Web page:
2. Check Botero’s bottoms at Beaux Arts Mons
Colombian painter and sculptor Fernando Botero has to be one of my favourite contemporary artists. His models’ huge butts, bloated heads and comically small faces always look both hilarious and a little tragic to me. A Botero retrospective, occupying the entire museum, will run until January 30 at the BAM (Beaux Arts Mons) and it’s a gem of an exhibition. In the first few rooms you’ll see the man’s style evolve and blossom through a number of early works. Then all the iconic fatties pass by – ironically this also functions as a retrospective on the evolution of my chunky ass during the first lockdown. Some of my personal favourites are the works of Van Eyck and Van Gogh Botero imitates in his own style, and another painting in which he flawlessly portrays the sadness of the average bourgeoisie party through a bunch of unchaste figures having half an orgy while their faces stay completely blank. Botero suddenly gets quite serious in the last couple of rooms, with works on the Colombian civil war and a whole series of gory canvases depicting the atrocities of American guards in Abu Graib prison. Don’t forget to check the video with his interview at the end of the expo – quite an interesting man to listen to.
3. The Mons Mundaneum: visit the “Paper Google”
Mons boasts an astonishing number of great museums (the wonderfully old-fashioned Regional Museum of Natural Sciences, with some rather hilariously stuffed animals, was sadly closed for restoration) but perhaps the most unique of the bunch is the Mundaneum. It houses the remnants of a titanic work by Belgians Paul Otlet and Henri La Fontaine (who later received a Nobel Prize) which had the intention of bringing all of the world’s literary knowledge together on small chip cards. It opened in 1910 and in the end they accumulated more than twelve million bibliographic records, allowing one to find almost everything that was ever written down throughout the course of human history ordered by category. At the height of the project, the rows of drawers occupied more than 150 rooms in Brussels’ Palais du Cinquantenaire. Unfortunately the project – which was later dubbed the “Paper Google” – was shut down in 1934. The Mundaneum that can now be visited in Mons is just a fraction of what the original must have looked like. Nevertheless, the long rows of cabinets will give you a good idea of the original atmosphere, and the interactive screens allow you to do some “research” yourself. On the upper floors you will find temporary exhibitions. Right now, there’s one on the strangest fait-divers they found in the catalogue, and another on war propaganda. www.mundaneum.org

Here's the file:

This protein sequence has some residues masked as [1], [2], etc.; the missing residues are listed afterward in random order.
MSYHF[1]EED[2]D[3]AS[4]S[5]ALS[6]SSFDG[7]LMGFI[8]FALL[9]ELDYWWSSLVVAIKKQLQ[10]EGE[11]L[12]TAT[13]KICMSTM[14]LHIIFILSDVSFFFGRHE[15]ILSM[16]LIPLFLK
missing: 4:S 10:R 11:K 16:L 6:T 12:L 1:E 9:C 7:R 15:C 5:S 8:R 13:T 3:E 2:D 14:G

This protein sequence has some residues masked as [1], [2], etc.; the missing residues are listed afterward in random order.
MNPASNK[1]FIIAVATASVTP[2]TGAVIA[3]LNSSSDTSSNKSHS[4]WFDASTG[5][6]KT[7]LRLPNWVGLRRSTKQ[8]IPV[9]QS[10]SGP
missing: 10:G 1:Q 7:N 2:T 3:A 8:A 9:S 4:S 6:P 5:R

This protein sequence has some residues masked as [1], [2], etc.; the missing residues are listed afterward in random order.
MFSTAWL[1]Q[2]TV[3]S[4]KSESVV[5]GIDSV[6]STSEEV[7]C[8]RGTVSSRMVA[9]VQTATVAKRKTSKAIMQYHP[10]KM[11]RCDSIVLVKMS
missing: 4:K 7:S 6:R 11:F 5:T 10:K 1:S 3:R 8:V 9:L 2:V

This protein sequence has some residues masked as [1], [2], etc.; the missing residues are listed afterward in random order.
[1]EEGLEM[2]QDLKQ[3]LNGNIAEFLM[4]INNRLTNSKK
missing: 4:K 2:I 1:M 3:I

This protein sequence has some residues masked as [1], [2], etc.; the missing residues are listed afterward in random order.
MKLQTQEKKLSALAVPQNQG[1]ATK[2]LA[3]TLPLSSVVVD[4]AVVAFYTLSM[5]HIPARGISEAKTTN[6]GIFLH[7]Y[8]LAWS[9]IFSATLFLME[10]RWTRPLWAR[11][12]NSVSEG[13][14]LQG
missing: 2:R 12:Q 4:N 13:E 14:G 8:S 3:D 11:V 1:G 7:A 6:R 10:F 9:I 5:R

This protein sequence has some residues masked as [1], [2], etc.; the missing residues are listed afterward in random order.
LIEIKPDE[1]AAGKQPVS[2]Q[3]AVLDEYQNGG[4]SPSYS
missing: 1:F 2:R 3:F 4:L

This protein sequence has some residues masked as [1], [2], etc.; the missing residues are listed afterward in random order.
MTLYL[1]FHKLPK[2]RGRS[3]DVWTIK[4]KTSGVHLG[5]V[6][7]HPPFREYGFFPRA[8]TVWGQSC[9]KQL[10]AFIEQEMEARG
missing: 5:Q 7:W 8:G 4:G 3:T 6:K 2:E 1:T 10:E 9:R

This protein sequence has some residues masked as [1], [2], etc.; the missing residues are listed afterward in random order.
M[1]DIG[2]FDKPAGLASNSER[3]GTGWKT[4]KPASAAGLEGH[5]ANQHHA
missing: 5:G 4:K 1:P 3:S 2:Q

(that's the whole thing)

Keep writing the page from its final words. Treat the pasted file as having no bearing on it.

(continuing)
4. Discover the best street art in Mons
When Mons got to be the European capital of culture in 2015, quite a lot of art was added to the public space. Since then it hasn’t stopped, and with a nice map from the tourist office, you can go and have a look at all of it in a single walk. The best known piece of street art – The Passenger by professional guy-who-puts-ugly-stuff-in-random-places-ruining-the-view Arne Quinze, semi-collapsed before the festivities even started, got reconstructed and eventually completely removed, but there’s more to discover. Lots of beautiful and sometimes even thought-provoking graffiti adorns the walls of all kinds of buildings, and even the cobblestones in one of the shopping streets got some more cheerful colouring. It doesn’t stop with graffiti though. Blanc Murmure – La ville dans la ville in Place du Parc for example, is a sort of apartment building for birds. 160 residents made their own birdhouse and added their mugs to it later. Charming. My personal favourite is David Mesguich’s Lucie et les Papillons across from Saint-Waldetrudis church: a monumental metal statue of a young girl who falls in love for the first time. As always, you can find all works on the handy Street Art Cities app.